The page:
Its also impossible to reach a wide consensus when people saying "this lens is better than that lens" aren't even agreeing on what characteristics is most important in an image. Its all about taste.
The most common misunderstanding is when someone believes all of us rank sharpness number one in a lens feature (I sure don't).

Im going to concentrate on just showing what the thing can do and let people make up their own minds.
Comparing shots will be made, video as well.
Only problem is I haven't had the time and when I did there was a Blizzard.

So all I can say now is, stay tuned.

One thing Ive noticed but need to test more is the lack of chromatic aberration compared to my modern E-Mount Zeiss FE 35mm f2.8.
I will do a side by side of that as well since the pictures Ive compared so far was in a bit different lighting situations.

But regarding lenses

Old medium format lenses are pretty affordable and if you like me still shoot film they where already sitting on your camera.
But, I decided to buy a few more just because of "why not, I like old glass".

Thats when I noticed that there are cheap adapters for Hasselblad, Bronica and Pentacon 6/ Kiev 88 to the 645 formats...
And an old Zeiss Jena with Zebra Stripes for Pentagon 6 aren't very expensive at all... :)

I bought the 80mm f2.8 and Im looking at their tele prime as well.
As usual Im going to have to be patient with the adapter since its coming from China.

I used to have the Zeiss Zebra 35mm for my NX1 and Digital Bolex as well as a set of Jena C-mounts.
All very tasty :)

But to at least include some sort of image in the post I will include two photos from last time, both with the 80mm Macro.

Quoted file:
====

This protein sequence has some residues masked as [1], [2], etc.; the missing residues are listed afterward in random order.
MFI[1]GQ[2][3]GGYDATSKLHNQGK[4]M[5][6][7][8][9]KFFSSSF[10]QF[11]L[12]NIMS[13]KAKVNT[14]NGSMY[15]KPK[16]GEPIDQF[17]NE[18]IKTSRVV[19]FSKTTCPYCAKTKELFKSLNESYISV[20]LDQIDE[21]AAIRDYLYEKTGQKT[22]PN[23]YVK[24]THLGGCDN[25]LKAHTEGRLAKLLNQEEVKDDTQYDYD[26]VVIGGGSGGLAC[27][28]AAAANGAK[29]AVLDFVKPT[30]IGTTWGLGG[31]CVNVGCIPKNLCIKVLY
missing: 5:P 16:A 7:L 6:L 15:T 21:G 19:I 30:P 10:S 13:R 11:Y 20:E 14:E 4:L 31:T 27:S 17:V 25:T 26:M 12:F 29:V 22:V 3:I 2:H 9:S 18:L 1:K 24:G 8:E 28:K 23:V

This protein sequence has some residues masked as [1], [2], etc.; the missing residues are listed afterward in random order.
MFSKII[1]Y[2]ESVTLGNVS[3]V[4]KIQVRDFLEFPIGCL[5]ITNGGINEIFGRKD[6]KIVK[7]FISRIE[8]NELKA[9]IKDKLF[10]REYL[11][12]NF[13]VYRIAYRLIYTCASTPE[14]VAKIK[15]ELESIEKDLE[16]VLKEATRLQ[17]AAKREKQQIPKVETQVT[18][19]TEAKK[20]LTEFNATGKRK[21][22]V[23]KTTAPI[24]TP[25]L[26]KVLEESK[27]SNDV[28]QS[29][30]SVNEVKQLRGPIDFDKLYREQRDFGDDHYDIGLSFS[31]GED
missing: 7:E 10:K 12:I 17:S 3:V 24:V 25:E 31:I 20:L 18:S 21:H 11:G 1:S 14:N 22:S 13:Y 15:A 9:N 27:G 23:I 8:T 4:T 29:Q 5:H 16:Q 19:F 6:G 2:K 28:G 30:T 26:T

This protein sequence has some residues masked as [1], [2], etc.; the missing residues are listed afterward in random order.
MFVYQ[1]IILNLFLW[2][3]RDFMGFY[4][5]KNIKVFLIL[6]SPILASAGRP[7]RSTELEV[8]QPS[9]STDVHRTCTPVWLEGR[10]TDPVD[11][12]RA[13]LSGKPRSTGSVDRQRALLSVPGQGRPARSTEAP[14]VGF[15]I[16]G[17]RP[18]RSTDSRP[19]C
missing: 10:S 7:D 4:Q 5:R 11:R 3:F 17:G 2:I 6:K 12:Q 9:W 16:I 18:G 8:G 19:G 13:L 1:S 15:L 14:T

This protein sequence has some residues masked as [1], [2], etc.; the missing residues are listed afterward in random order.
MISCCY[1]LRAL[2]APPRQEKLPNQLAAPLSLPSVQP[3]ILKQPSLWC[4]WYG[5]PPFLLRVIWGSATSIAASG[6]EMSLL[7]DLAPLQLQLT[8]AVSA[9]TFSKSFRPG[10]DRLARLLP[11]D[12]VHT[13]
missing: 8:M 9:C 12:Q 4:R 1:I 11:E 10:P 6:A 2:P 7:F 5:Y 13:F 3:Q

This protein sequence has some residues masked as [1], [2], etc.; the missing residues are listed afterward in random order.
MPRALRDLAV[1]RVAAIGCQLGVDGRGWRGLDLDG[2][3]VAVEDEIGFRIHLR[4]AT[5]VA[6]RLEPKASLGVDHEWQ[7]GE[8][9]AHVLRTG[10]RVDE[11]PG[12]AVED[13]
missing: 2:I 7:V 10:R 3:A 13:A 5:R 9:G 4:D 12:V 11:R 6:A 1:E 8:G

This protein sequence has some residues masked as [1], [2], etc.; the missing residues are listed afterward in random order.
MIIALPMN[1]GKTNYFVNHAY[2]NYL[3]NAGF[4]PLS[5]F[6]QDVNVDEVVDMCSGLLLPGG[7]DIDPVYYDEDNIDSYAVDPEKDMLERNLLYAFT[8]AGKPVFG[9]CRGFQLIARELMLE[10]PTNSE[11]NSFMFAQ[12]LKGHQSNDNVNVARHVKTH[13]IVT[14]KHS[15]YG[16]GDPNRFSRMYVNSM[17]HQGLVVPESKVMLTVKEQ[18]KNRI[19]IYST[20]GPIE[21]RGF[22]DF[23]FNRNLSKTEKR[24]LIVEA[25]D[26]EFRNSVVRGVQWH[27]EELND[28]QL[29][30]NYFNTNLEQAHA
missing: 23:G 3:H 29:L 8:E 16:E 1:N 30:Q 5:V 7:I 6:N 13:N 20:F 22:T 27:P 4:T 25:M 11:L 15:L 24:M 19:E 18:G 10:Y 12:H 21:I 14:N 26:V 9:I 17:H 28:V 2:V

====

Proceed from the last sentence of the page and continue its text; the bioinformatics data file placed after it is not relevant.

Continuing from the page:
This first one is ISO6400 and 1/40 so there is motion blur, not lacking sharpness.

32860408442_753b0201ec_z.jpg

Notice how only the very top-right of the left leaf is in focus. But there you can even make out the tiny tiny hairs.
Like I said last time, "sharp enough" :)

33015878505_27d223c753_z.jpg

 

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1 hour ago, jonpais said:

Does this mean that when shooting with a full frame lens like the Sigma 50mm f/1.4 with a MB SB on the G85, diffraction will no longer begin at f/8? 

It is my understanding that diffraction from the aperture is a matter of degree, and that the relative amount of diffraction is a direct function of the physical diameter of the aperture.  Diffraction always exists, but the ratio of diffracted light to usable light increases as the aperture closes. 

 

Given two simple lenses of the same focal length, a particular f-stop on one lens should give the same amount of diffraction as the same f-stop on the other lens.  The reason for this is that f-stops are simply a ratio of the focal length over the aperture diameter.  So, two 50mm lenses should have identical aperture diameters at any given f-stop -- same aperture diameter, same diffraction.

 

Of course, there are other variables that affect focus, DOF, and focal plane flatness.

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47 minutes ago, Zachguti said:

Registered to keep up on this thread, and because I found this:

I feel like the MF look shines at 10+ feet from the camera. I just can't image as nice an image on FF with an ultra fast 50mm.

Well you started out very well LoL. Welcome aboard. Nice footage to express your point. :glasses: Info = Pentacon Six Kipon, A7S, external recorder.

Another reason for me to buy a A7s, damn it! No end. :grin:

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On 2/21/2017 at 1:29 AM, tupp said:

The third link that you gave is the Brightland Studios test which has been referenced by me and others on this forum in several threads.  I am afraid that this is yet another misguided experiment in which the equivalence principle doesn't seem to hold up.

The tester made two comparisons using the same camera and zoom lens in both tests.  First he compared the equivalence between camera's full sensor read-out and the camera's crop mode:

brightland1-2.gif

With the front of the subject sharp in both images, the apparent counter top (red circle) in the distant background,changes focus, and does not appear to be equivalent in the two images.  Likewise, there is another detail in the distant background (blue circle) lacking equivalence of focus between the two test images.  There seems to be other subtle focus discrepancies, that I will mention later.